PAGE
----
What are Assumptions?

On a daily basis we all make assumptions. Some are conscious however many of them are unconscious. Those that are unconscious have become habitual ways of thinking.

Assumptions serve a useful purpose

They provide a short cut in our thinking. For example, I assume that health professionals care about my health when I go to see them. I don’t need to think this through, although with any new practitioner I may be wary and check out my assumptions in advance by seeking feedback from others. On the other hand if I am walking down a city street at night and I hear footsteps coming up behind me I assume that I could be in danger and start to react.

What happens when we make assumptions?

We often receive self-confirming feedback. Perhaps not always in the case of the danger at night, thank goodness. However, if we assume that someone is going to act towards us in a positive way then we show this in our attitude towards them and it normally gets reciprocated. Equally if we assume someone will be hostile, our actions show this and this is also often reciprocated.

The Ladder of Inference

I have written previously about assumptions and referred to a framework called a Ladder of Inference first proposed by  Chris Argyris. 

As you can see from this, we observe something, select data from this observation, add meaning to this date and then make assumptions, which in time lead to beliefs and eventually turn into actions

Assumptions over time become beliefs

As a result turn into ‘facts’. In organisations this is how group think and mind sets develop. Sometimes it needs a new person to come in and challenge these assumptions in order to break out of set ways of thinking.

Challenging our Assumptions

There are techniques  that can help challenge assumptions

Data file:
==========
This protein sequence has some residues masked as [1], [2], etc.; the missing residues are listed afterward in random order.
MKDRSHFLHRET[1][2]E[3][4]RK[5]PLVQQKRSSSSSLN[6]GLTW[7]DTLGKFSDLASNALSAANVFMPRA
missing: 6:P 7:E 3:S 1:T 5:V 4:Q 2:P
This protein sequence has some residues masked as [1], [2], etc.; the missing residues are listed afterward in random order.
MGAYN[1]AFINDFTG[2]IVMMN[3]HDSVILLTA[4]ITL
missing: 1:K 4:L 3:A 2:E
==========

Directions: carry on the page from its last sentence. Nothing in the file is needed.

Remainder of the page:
The first way in which you can challenge assumptions is to work backwards down the ladder of Inference.  Check out how your beliefs and assumptions were formed. Did you ignore any other relevant data?

In Creative Problem Solving (CPS),  it is crucial that assumptions are challenged in order to address the core problem and find effective solutions.

An exercise I have found very useful in working to challenge assumptions in any particular situation is one developed by Peter Senge, based upon the ladder of inference, called The Left Hand Column.

Take a piece of paper and draw two columns. On the right hand side you state the facts, or what was said in a situation. Against each of these points on the left hand side you write what you were thinking.

As this shows the progression of thoughts and the development of assumptions in any situation, it can throw light on our perception of a situation. It can be very helpful in surfacing assumptions in any situation and can lead to an analysis of why challenging situations have arisen.

Another way to challenge assumptions

Ensure that there is diversity in any team and to invite in people from different backgrounds. In CPS terms this is known as ‘fresh eye’, as people from different backgrounds will most likely have different perceptions to any problem.

Do you have any examples of ways in which assumptions are challenged?


Barbara is an executive coach, leadership and creativity facilitator. She has coached women and men in a variety of corporate settings, and has developed a unique approach to using creative techniques in her coaching and workshops to enable change at a group or individual level. She has recently co-authored a book on creativity for leaders, called Creativity Cycling , with Dr. Tracy Stanley. which covers the process of CPS and techniques that can help challenge assumptions.